The Tao is not a thing and it is not seen like a God because it is not worshipped, it is more of a system of guidance. It is best described as “developing oneself so as to live in complete conformity with the teaching of the Tao.” Daoism is a religion of opposites and unity. It is where yin and yang started and the principal of it is it sees the world as filled with complementary forces. Daoism practices include meditation, which is concentration or mindfulness or visualization.
Many people have mistaken Confucianism as a religion. However, it is a system of belief, a philosophy. This belief emphasizes on respect and harmony of relationships. Moreover, it pushed for a well-ordered society by accentuating human relationships, a righteous leader and a good education. Confucius, a philosopher and a teacher, founded Confucianism. He grew up in the period of warring states, a time of chaos and internal hostilities during the Zhou Dynasty. Therefore, Confucius’ ultimate goal was to transform the Chinese society into a state of unity and righteous. However, Confucianism did not flourish until the Han Dynasty. It also played a different role in the Song Dynasty.
The years of the Eastern Zhou Dynasty were a golden age for Chinese philosophy. Confucius lived during this era, teaching his ideals of duty to society, individual virtue, and tradition. Also in this period, a philosopher named Laozi founded Taoism, which emphasized passivity and social inaction to achieve individual peace. On the other hand, philosophers who advocated Legalism claimed that the state was much more important than the individual and that individuals had to conform completely to the decrees of their supreme rulers. Finally, Mohism was a philosophy that advocated equality for all people, as well as merit-based power and universal love.
In ancient china there were two widely different philosophes being so excepted within the same culture. The two philosophes were Confucianism and Legalism. Confucianism was during 55 B, in China. Legalism was during 475-221 BC, also in China. Confucianism is a belief or an idea. The purpose of this was to show people how to be in harmony with their place in life. Legalism is a ruling made by Shi Huangdi, who was a strict ruler in china. The purpose of this ruling was to get the people of china to follow the rule, and if they didn’t there was a very harsh punishment. Although confucianism and legalism have some similarities, but the differences between the two are amazingly clear.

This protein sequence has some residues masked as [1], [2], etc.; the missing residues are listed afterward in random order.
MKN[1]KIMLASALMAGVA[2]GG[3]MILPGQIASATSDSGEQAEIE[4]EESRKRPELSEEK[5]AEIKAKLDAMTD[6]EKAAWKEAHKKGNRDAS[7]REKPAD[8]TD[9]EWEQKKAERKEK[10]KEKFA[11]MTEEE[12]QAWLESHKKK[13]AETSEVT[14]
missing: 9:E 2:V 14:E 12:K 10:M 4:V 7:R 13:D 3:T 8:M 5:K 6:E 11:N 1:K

From my reading of Smith 's book, I learn how different religions are varied in their worship and their view about nature. I also get an opportunity to understand religions which I have never heard before. Unless I observe the jewelry stores, I don’t have any clue about whether the symbol is religious or not. Taoism is one of them that impressed me the value it gives
Yin-Yang theory is the Chinese symbol of creation that explained the binary opposition and the balance between two opposites. According to the terms of yin and yang, women were yin and men were yang. “Yin was soft, yielding, receptive, passive, reflective, and tranquil, whereas yang was hard, active, assertive, and dominating. Day and night, winter and summer, birth and death.” (Ebrey, 2010).
It can be said that opposites attract as well as complement each other. Within the religions of Daoism, Confucianism, and Shinto lay harmony, respect, and ethical behavior towards nature, ancestors, oneself, and others. Although Daoism and Confucianism are native to China and Shinto to Japan, East Asian cultures integrate these religions and practices with openness and acceptance. They are the light and dark without reference to good or bad as the opposites necessitate one another. (Fisher, 2014, 201) Instead the interwoven religions of Daoism, Confucianism, and Shinto compliment each other in addition to having distinct differences.